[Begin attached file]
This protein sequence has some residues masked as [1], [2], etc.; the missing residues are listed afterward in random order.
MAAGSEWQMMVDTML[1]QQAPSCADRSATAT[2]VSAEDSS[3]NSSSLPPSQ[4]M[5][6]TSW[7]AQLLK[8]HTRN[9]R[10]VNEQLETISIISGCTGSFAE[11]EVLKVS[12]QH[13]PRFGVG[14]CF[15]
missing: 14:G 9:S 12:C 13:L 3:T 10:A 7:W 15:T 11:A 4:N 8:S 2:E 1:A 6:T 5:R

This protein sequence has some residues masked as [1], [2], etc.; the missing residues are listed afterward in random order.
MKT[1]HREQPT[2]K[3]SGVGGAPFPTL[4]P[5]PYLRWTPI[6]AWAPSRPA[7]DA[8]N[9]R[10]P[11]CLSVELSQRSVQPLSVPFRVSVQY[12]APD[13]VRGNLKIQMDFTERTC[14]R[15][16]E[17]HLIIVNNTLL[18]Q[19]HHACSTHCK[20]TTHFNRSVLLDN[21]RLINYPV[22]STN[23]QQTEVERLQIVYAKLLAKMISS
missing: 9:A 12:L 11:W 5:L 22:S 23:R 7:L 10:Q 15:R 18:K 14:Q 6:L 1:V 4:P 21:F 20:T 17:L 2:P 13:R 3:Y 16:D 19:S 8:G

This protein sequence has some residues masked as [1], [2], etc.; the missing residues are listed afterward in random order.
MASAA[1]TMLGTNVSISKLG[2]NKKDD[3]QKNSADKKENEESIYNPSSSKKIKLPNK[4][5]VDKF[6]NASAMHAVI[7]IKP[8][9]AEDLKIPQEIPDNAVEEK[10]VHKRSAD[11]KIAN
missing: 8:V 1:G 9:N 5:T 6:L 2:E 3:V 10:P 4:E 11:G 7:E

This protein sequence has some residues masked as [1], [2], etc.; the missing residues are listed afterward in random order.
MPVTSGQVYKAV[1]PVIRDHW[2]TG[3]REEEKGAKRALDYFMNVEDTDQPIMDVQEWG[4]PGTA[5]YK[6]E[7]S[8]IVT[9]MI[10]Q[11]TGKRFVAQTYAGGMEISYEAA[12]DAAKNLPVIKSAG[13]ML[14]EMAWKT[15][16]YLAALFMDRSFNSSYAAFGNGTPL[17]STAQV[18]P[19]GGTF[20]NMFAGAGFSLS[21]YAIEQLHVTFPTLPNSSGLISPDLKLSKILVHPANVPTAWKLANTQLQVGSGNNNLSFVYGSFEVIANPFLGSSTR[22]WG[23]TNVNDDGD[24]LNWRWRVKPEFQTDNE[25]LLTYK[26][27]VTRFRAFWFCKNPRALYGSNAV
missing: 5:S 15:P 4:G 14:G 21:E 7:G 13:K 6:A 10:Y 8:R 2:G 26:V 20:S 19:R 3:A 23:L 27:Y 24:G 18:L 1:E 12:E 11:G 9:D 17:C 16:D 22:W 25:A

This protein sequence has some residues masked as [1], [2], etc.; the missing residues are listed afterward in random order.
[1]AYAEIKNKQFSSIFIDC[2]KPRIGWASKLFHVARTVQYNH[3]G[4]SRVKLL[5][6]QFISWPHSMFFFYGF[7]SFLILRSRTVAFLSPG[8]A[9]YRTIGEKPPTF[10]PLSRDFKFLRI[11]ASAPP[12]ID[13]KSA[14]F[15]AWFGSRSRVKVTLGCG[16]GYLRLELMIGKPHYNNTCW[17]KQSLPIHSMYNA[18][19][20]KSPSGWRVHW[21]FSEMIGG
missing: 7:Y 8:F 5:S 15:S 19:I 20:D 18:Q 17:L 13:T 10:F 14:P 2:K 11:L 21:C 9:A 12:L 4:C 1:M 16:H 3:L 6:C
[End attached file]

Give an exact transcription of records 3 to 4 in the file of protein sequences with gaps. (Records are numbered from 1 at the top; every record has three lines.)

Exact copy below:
This protein sequence has some residues masked as [1], [2], etc.; the missing residues are listed afterward in random order.
MASAA[1]TMLGTNVSISKLG[2]NKKDD[3]QKNSADKKENEESIYNPSSSKKIKLPNK[4][5]VDKF[6]NASAMHAVI[7]IKP[8][9]AEDLKIPQEIPDNAVEEK[10]VHKRSAD[11]KIAN
missing: 8:V 1:G 9:N 5:T 6:L 2:E 3:V 10:P 4:E 11:G 7:E

This protein sequence has some residues masked as [1], [2], etc.; the missing residues are listed afterward in random order.
MPVTSGQVYKAV[1]PVIRDHW[2]TG[3]REEEKGAKRALDYFMNVEDTDQPIMDVQEWG[4]PGTA[5]YK[6]E[7]S[8]IVT[9]MI[10]Q[11]TGKRFVAQTYAGGMEISYEAA[12]DAAKNLPVIKSAG[13]ML[14]EMAWKT[15][16]YLAALFMDRSFNSSYAAFGNGTPL[17]STAQV[18]P[19]GGTF[20]NMFAGAGFSLS[21]YAIEQLHVTFPTLPNSSGLISPDLKLSKILVHPANVPTAWKLANTQLQVGSGNNNLSFVYGSFEVIANPFLGSSTR[22]WG[23]TNVNDDGD[24]LNWRWRVKPEFQTDNE[25]LLTYK[26][27]VTRFRAFWFCKNPRALYGSNAV
missing: 5:S 15:P 4:G 14:G 21:E 7:G 13:K 6:A 10:Y 8:R 2:G 26:V 20:S 19:R 3:A 23:L 27:Y 24:G 18:L 1:E 12:E 11:G 9:D 17:C 16:D 22:W 25:A